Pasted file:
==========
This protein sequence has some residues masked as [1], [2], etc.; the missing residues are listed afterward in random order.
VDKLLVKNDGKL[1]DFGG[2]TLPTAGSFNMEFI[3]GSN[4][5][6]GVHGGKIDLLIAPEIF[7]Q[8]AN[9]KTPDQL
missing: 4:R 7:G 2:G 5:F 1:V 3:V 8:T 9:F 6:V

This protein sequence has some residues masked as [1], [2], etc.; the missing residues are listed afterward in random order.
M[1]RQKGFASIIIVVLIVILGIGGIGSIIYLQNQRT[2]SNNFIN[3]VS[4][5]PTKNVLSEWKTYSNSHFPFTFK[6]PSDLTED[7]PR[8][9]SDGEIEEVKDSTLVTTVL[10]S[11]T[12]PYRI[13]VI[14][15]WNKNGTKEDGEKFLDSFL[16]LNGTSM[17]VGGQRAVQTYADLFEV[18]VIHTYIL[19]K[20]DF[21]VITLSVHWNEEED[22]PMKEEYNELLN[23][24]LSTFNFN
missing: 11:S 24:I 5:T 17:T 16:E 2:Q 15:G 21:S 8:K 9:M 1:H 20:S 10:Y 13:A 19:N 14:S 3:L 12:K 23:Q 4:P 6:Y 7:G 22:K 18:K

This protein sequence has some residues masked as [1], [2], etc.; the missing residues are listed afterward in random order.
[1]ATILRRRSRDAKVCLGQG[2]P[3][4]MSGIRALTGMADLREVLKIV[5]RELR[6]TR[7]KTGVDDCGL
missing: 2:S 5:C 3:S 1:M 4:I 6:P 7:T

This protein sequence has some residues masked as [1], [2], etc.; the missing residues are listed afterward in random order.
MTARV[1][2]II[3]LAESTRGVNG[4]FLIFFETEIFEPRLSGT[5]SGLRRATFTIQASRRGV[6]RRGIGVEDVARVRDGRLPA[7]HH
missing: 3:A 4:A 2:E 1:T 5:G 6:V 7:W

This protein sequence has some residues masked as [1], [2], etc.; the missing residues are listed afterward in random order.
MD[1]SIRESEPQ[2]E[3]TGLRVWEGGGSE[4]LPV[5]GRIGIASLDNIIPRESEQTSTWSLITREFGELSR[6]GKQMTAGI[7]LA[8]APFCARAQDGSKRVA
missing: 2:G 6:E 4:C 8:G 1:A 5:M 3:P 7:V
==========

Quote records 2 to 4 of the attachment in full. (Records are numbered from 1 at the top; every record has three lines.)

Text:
This protein sequence has some residues masked as [1], [2], etc.; the missing residues are listed afterward in random order.
M[1]RQKGFASIIIVVLIVILGIGGIGSIIYLQNQRT[2]SNNFIN[3]VS[4][5]PTKNVLSEWKTYSNSHFPFTFK[6]PSDLTED[7]PR[8][9]SDGEIEEVKDSTLVTTVL[10]S[11]T[12]PYRI[13]VI[14][15]WNKNGTKEDGEKFLDSFL[16]LNGTSM[17]VGGQRAVQTYADLFEV[18]VIHTYIL[19]K[20]DF[21]VITLSVHWNEEED[22]PMKEEYNELLN[23][24]LSTFNFN
missing: 11:S 24:I 5:T 17:T 16:E 2:Q 15:G 21:S 8:K 9:M 1:H 20:S 10:Y 13:A 19:N 14:S 3:L 12:K 23:Q 4:P 6:Y 7:G 22:K 18:K

This protein sequence has some residues masked as [1], [2], etc.; the missing residues are listed afterward in random order.
[1]ATILRRRSRDAKVCLGQG[2]P[3][4]MSGIRALTGMADLREVLKIV[5]RELR[6]TR[7]KTGVDDCGL
missing: 2:S 5:C 3:S 1:M 4:I 6:P 7:T

This protein sequence has some residues masked as [1], [2], etc.; the missing residues are listed afterward in random order.
MTARV[1][2]II[3]LAESTRGVNG[4]FLIFFETEIFEPRLSGT[5]SGLRRATFTIQASRRGV[6]RRGIGVEDVARVRDGRLPA[7]HH
missing: 3:A 4:A 2:E 1:T 5:G 6:V 7:W